You love your folding kayak for its portability, performance capabilities and the freedom it gives you. It’s for those same reasons the British Royal Marines used folding kayaks for a top secret mission during the second world war.
On November 30, 1942, the HMS Tuna set sail in secrecy from Holy Loch in Scotland, just outside of Glasgow, for France’s Bay of Biscay. The port, located in the Gironde estuary, was a major destination for much of the supplies that supported the German war effort. As such, the port was heavily guarded and patrolled– and a prime target for the Allied forces.
The top secret mission was scheduled to begin on December 6, but bad, stormy weather and an aquatic minefield detained the naval submarine, delaying the mission a full day. By December 7, the HMS Tuna had reached the Gironde and surfaced roughly 10 miles from the mouth of the estuary.
On the deck of the naval submarine, five folding kayaks were assembled. By nightfall, 12 Marines would paddle the vessels all night, stopping only five minutes per every hour to rest. By the end of the raid, there would only be two survivors.
During the night, one of the five kayaks disappeared, most likely due to strong cross tides and cross winds. The remaining four kayaks suffered through five foot waves, until another of the kayaks was capsized and lost.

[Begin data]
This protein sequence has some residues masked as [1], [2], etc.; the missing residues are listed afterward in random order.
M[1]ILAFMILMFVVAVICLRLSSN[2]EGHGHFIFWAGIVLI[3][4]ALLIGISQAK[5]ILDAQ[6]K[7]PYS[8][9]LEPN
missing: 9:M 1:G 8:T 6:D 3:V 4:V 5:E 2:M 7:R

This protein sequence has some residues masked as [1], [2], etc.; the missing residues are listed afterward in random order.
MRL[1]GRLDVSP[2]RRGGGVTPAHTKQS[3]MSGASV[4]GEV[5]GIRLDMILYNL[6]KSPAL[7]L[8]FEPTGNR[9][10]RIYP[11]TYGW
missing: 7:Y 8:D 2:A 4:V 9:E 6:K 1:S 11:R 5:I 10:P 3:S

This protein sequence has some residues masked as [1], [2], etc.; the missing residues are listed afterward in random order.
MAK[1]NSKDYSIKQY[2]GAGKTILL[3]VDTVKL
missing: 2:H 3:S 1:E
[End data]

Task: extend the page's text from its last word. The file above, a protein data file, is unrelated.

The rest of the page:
Despite their losses, the three remaining vessels carried on, their Marines paddling over 20 miles in five hours. Upon reaching St. Vivien du Medoc, a town along the estuary, the three kayaks and their crew each took shelter during the day. One crew was captured, leaving only two folding kayaks and their crews to complete the mission.
During the second night, the remaining vessels paddled 22 miles in six hours. During the third, the kayaks covered 15 miles, and on the fourth night the boats covered nine miles.
On the eve of December 11, the Gironde was flat and calm. The sky was clear. The British Marines began placing limpet mines on the shipping vessels docked at the port late in the night on December 11 and finished while the sky was still dark on December 12. Though almost caught by German soldiers, the kayak’s camouflaging kept the marines from detection. After attaching as many limpet mines to enemy ships as possible, the two surviving marines escaped to a small town in France, where they hid for 18 days until escaping to Spain.
British Prime Minister Winston Churchill believed the mission shortened World War II by six months. Admiral Mountbatten, commander of Combined Operations, considered the raid the most courageous and imaginative of all carried out by members of the Combined Operations.
A fictionalized version of this story was told in the film The Cockleshell Heroes.